My wife did, and she found a key that she refused to, uh, you know, let not open the lock. She just somehow knew. And I, I really trust that moms and dads out there. If you feel something when you read this book or you feel something by listening to this podcast, this is, this is one, one more time. I, we ask of you to, uh, to, to entertain the possibility of hope.

Uh, because even if it just improves your life somewhat, if your child, you know, can just even tell you a few things about what would make them happier or, or draw them closer to the family, it's totally worth it. I happen to think there's a lot more than just, you know, a simple upgrade to basic communication. I think there's a whole person inside all of these kids. Um, and we just wanna make sure that we help anybody out there that here's this and thinks this might be for them. Well, we also must thank you for the work you've done in our lives.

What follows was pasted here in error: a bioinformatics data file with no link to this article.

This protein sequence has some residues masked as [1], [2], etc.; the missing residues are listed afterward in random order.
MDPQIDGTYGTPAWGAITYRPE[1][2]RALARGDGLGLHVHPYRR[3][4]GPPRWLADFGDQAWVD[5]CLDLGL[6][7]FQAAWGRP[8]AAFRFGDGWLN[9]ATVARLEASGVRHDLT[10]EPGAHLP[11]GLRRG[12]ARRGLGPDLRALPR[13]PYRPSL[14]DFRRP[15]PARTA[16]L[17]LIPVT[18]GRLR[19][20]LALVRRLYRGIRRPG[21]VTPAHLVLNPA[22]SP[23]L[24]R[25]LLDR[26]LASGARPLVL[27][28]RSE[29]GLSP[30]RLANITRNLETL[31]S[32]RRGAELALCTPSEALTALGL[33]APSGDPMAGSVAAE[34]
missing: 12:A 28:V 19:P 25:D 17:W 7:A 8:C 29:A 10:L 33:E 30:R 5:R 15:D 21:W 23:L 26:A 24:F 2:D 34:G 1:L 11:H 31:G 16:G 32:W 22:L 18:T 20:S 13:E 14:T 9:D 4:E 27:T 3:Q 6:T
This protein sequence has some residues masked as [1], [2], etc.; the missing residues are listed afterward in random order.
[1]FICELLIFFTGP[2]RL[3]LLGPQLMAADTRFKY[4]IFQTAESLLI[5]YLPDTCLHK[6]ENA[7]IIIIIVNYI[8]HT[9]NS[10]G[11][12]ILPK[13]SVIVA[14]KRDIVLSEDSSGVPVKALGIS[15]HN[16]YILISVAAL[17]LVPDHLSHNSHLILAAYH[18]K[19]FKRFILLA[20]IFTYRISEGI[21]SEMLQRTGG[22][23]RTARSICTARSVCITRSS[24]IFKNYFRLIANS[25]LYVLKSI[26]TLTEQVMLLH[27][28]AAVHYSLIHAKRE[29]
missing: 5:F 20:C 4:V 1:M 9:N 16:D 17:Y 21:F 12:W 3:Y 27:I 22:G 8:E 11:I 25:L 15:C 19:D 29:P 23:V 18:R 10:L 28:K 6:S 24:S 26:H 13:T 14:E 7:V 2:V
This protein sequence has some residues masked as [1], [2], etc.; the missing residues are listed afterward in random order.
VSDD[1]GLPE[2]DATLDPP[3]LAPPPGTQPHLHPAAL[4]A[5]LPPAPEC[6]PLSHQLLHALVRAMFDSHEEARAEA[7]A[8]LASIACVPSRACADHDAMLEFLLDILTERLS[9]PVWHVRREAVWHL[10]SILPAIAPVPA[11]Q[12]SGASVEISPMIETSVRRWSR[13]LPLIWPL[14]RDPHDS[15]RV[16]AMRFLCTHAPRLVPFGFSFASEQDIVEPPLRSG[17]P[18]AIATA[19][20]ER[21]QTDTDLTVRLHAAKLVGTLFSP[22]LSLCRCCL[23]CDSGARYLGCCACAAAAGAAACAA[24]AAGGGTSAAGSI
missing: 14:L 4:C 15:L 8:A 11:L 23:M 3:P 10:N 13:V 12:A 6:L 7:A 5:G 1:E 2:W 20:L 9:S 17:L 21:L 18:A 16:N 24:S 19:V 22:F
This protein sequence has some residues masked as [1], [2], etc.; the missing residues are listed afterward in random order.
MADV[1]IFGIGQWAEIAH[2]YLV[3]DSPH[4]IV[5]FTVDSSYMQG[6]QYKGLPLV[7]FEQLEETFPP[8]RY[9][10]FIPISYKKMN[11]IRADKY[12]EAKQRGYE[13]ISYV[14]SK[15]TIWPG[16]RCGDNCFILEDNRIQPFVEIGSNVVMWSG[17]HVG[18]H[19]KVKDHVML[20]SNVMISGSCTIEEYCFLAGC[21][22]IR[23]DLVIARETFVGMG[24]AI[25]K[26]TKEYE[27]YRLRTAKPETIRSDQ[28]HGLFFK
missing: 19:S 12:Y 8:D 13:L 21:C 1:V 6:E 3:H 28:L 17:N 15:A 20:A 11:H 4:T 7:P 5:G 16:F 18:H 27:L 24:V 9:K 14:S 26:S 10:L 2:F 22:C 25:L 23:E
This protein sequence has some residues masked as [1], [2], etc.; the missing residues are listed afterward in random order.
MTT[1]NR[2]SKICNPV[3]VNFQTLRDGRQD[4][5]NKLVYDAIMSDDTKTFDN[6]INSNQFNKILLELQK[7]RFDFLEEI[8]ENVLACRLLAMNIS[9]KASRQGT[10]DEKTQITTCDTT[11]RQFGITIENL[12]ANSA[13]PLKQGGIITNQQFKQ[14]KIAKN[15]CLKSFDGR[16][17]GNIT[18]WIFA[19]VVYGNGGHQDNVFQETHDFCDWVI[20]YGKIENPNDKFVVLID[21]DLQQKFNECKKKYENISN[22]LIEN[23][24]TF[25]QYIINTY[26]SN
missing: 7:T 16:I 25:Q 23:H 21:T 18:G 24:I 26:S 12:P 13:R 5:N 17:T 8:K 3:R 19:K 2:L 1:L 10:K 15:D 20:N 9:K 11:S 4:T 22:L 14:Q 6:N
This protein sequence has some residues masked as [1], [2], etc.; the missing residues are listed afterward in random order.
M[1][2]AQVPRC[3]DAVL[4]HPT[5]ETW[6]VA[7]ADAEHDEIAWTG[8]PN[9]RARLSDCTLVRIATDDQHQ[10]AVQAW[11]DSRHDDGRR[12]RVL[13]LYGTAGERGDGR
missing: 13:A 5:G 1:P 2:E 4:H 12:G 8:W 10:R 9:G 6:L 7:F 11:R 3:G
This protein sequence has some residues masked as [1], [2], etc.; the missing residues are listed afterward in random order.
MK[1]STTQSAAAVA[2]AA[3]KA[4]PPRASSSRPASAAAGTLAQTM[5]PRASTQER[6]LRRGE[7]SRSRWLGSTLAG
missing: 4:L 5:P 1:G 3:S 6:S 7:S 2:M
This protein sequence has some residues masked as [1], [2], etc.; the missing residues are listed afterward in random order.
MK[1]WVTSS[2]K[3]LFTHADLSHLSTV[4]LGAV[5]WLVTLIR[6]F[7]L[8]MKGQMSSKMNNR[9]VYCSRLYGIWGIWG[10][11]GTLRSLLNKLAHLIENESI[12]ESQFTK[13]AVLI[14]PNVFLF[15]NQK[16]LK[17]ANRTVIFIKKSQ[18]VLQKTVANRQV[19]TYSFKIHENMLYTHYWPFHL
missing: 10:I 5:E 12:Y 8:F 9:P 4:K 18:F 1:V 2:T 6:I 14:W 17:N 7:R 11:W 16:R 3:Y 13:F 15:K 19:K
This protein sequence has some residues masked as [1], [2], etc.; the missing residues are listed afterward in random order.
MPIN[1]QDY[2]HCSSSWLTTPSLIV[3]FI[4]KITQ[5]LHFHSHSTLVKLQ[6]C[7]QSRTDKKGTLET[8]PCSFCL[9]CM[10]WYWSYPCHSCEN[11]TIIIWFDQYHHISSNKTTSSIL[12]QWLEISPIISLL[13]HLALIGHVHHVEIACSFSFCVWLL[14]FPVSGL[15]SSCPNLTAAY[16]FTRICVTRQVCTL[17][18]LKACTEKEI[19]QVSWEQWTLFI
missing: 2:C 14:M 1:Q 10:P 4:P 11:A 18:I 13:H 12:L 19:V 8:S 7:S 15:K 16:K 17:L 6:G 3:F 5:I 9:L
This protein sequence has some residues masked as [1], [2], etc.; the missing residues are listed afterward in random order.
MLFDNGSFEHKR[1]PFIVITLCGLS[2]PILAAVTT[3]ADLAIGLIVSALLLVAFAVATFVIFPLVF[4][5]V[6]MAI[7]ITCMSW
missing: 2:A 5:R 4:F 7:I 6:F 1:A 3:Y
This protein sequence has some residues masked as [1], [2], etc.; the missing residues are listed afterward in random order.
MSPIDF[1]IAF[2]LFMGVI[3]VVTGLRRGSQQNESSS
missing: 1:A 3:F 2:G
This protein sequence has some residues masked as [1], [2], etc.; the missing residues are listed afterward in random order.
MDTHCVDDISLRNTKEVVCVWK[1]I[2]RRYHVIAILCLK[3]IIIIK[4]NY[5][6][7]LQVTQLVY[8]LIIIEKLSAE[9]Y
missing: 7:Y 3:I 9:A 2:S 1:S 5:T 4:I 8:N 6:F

You've been a huge help, and we just have so much respect for you, your talent and your skill.

Oh, well, thank you. But, it's a team approach for sure. <laugh>.

Happy to be on that too.

<Laugh>, uh, well, thank you guys for being on the show, and I'm sure Kell's story will touch so many people's lives. That's what we hope we, we have, we have hope for that.

Thank you for listening to this episode. We know that what works for one person may not work for another, but if you are someone you know who can benefit from Kell's story, please check out the book Underestimated An Autism Miracle by JB Hanley. And please share this episode if you wanna see what Kell's up to visit his blog at words you've never heard me

Frank and Jaime FarmerProfile Photo

Frank and Jaime Farmer

Dad and Mom

Frank and Jaime are parents of three boys. They moved to Colorado six years ago in search of a better life for their oldest son, Kell, who has nonverbal autism.